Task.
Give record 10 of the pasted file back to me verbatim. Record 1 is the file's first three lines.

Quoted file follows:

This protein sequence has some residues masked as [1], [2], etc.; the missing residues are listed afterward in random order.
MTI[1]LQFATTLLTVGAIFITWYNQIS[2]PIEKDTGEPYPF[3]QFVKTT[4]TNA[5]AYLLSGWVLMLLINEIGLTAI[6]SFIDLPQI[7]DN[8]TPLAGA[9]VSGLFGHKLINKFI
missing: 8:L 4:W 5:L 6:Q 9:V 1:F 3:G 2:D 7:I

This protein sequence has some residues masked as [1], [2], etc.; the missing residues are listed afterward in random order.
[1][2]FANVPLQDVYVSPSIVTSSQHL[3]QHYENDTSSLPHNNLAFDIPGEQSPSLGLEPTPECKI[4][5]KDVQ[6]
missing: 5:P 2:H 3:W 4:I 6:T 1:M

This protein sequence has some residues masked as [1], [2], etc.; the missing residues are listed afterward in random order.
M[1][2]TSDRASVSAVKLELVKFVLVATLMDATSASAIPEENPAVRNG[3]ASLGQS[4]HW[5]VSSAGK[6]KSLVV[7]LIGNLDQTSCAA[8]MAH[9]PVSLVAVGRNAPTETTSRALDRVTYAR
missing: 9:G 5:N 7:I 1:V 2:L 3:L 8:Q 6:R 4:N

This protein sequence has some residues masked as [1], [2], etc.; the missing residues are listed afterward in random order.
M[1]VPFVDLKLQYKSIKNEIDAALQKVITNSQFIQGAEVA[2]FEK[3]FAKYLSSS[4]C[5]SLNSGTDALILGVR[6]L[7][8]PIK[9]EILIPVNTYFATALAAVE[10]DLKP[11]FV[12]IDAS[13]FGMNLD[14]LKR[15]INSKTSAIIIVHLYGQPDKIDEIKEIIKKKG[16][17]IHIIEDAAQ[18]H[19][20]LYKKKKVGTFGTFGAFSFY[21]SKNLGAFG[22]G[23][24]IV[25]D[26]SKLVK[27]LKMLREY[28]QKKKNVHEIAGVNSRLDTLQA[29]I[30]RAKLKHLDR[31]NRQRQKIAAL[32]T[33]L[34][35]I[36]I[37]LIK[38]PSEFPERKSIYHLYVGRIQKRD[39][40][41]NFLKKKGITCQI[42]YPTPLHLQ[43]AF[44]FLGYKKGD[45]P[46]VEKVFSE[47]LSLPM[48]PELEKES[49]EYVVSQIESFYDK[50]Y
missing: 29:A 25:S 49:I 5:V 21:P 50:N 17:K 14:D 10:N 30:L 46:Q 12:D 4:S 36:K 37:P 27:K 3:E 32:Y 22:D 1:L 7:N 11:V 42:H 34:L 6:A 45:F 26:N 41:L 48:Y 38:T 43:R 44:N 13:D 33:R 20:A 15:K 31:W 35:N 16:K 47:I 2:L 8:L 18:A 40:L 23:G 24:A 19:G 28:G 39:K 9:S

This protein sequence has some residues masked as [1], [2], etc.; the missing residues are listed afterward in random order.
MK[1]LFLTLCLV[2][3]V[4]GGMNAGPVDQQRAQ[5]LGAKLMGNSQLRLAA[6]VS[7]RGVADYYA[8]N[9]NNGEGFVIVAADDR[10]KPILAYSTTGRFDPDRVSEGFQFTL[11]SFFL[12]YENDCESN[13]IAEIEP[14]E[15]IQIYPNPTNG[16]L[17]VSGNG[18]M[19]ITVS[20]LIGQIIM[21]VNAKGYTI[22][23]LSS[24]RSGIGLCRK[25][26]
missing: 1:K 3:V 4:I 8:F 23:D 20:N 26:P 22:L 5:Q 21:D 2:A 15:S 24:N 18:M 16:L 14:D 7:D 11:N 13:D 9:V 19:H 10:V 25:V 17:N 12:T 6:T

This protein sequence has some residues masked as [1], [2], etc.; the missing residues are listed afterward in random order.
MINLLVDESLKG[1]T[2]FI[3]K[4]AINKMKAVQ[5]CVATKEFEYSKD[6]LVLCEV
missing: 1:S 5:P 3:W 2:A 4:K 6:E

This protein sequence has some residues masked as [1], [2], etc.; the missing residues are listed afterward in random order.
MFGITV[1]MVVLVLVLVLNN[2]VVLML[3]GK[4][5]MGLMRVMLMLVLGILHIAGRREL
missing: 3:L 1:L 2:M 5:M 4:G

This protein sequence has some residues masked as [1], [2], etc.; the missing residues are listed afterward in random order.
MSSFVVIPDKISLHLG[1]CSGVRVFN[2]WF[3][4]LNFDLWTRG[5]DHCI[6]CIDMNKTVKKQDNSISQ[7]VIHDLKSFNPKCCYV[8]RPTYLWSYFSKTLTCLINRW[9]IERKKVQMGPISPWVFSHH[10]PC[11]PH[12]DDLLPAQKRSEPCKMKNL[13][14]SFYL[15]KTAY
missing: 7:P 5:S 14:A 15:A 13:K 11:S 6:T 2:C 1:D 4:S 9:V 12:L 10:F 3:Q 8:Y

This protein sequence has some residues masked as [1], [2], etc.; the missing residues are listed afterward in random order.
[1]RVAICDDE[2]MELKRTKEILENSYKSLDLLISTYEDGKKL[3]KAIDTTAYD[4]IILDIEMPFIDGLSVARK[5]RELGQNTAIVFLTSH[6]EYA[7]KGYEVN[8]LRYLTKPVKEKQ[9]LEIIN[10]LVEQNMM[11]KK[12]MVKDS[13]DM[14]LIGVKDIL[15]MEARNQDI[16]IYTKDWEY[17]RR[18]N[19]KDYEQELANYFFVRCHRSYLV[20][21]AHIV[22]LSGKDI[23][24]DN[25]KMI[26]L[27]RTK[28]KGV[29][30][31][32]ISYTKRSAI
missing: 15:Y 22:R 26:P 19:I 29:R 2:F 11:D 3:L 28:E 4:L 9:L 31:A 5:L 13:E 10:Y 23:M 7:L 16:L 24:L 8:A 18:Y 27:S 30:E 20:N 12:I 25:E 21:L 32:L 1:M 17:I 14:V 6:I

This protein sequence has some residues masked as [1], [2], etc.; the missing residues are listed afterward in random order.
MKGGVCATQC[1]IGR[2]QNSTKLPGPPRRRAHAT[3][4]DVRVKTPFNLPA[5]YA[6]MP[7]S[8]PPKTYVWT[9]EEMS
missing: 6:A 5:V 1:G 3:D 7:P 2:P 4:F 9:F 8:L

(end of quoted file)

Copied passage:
This protein sequence has some residues masked as [1], [2], etc.; the missing residues are listed afterward in random order.
MKGGVCATQC[1]IGR[2]QNSTKLPGPPRRRAHAT[3][4]DVRVKTPFNLPA[5]YA[6]MP[7]S[8]PPKTYVWT[9]EEMS
missing: 6:A 5:V 1:G 3:D 7:P 2:P 4:F 9:F 8:L